blue & yellow, with a bit of red, in a vase


What we have here are a few branches of Berberis replicata, some Ceanothus ‘Blue Jeans’ and the new growth of Pyracantha.


‘Blue Jeans’ was stretching out into the driveway and it was all I could do to keep R from whacking away at it before it began to blue up and I could do double duty pruning and flower arranging. The flowers are still fairly tight buds. As they bloom out, this shrub will produce a cloud of blue.

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The Pyracantha in the front hedgerow are still a bit gangly, but that makes them easier to access for cutting. They, like the Pieris, are at their best when the new leaves appear in striking shades of red.


Here’s what the mature ones look like along another fence line.


The blue and yellow theme continues, along the other side of Delusional drive, with a sea of Veronica peduncularis ‘Georgia Blue’, punctuated by the occasional yellow daffodil.


You have to look closely to notice the little Haworthia daffy’s, but they are one of my favorites.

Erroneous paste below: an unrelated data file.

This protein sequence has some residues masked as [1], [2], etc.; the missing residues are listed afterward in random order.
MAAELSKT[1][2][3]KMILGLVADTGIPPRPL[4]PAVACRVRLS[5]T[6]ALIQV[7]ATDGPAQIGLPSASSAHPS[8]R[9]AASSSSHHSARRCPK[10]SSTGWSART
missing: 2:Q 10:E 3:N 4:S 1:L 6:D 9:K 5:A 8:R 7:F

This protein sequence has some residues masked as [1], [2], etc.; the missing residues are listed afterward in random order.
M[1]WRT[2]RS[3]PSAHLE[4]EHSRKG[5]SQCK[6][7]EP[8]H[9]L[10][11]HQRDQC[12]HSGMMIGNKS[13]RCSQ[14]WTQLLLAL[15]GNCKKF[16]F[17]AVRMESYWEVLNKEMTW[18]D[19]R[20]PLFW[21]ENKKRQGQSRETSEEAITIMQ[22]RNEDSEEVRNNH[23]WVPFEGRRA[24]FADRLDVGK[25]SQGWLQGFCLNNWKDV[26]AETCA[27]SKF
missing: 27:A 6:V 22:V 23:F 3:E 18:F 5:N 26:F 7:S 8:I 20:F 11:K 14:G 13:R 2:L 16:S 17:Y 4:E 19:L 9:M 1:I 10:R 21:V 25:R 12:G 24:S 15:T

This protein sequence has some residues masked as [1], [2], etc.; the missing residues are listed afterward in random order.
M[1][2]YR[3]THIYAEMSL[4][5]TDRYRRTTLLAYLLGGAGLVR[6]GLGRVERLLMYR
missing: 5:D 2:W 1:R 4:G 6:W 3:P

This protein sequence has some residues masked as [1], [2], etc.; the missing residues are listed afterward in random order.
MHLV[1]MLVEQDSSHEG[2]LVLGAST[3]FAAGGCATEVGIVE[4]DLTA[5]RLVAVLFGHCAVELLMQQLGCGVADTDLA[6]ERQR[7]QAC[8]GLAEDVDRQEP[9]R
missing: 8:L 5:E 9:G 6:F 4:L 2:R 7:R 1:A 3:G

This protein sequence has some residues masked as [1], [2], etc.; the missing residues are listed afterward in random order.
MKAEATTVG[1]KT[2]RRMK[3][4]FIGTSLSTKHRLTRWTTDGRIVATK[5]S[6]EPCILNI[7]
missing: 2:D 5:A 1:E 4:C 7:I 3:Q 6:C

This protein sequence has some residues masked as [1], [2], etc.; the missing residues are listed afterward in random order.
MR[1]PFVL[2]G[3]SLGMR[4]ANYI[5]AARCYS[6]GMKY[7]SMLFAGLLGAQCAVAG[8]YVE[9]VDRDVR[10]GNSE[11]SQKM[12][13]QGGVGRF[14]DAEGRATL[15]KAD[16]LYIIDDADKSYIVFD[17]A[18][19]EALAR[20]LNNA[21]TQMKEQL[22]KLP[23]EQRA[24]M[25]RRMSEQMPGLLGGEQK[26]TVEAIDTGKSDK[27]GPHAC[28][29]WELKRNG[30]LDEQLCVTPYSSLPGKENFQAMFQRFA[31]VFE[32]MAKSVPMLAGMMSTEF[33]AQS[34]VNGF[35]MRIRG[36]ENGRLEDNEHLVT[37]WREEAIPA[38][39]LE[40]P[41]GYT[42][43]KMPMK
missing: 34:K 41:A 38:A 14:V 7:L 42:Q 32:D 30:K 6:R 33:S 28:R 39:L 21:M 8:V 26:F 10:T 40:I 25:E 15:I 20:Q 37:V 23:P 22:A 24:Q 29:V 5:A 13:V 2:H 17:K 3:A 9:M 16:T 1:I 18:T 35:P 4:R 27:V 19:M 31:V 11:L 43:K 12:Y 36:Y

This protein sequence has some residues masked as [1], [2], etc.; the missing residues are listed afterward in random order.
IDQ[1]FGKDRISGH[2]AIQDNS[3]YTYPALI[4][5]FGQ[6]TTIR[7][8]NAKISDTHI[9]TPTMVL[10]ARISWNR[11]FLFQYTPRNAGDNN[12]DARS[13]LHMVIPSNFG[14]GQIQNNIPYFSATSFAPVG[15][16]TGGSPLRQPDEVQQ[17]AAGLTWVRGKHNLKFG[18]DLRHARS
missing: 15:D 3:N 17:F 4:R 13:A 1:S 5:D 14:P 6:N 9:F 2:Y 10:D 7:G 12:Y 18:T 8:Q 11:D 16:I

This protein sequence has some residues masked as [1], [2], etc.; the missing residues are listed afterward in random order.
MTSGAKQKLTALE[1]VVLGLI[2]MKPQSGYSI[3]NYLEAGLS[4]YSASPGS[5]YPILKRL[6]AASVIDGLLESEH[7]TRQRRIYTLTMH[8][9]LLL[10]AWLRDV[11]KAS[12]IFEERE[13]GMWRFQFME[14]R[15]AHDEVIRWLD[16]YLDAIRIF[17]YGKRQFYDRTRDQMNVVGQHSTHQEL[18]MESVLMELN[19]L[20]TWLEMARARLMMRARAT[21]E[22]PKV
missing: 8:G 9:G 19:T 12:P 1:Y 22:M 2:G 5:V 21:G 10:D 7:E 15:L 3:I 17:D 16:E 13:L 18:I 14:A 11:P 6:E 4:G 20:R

Another reward for close inspection: the drupes from last year remain on the Berberis stems, adding another layer of interest and a deep burgundy accent.


So let’s have one last look at what I made of it all, then hop on over to see what Cathy (Rambling in the Garden) has in store for us this week.

24 thoughts on “blue & yellow, with a bit of red, in a vase

  1. What a big plot you have there, rickii! The pyracantha grown in the UK has much smaller leaves from yours I think – but don’t you think its coppery foliage seems to wrap around the rest of the contents of your vase like a big ribbon? Looks great with the ceanothus. Thanks for sharing

  2. Very nice, and as I mentioned earlier, the foliage looks like ribbons and bows on the arrangement. The combination is magical! I know what you mean about waiting to trim until the shrubs are finished blooming. Actually, I do this same thing with some invasive flowering plants–I wait until they bloom (but before seeding), then pull them up by the roots and trim them for cut flowers. Might as well enjoy the beauty before pulling/trimming. Your bouquet is lovely.

    • I’m seeing why those branches don’t make it into bouquets often: they bloom out quickly, then start dropping petals and pollen. I guess the standards are standards for a reason.

    • Thanks for pointing that out, Diana. I hadn’t thought about the primaries, mostly because the plants’ interpretations put a nice twist on them that took the rawness away.

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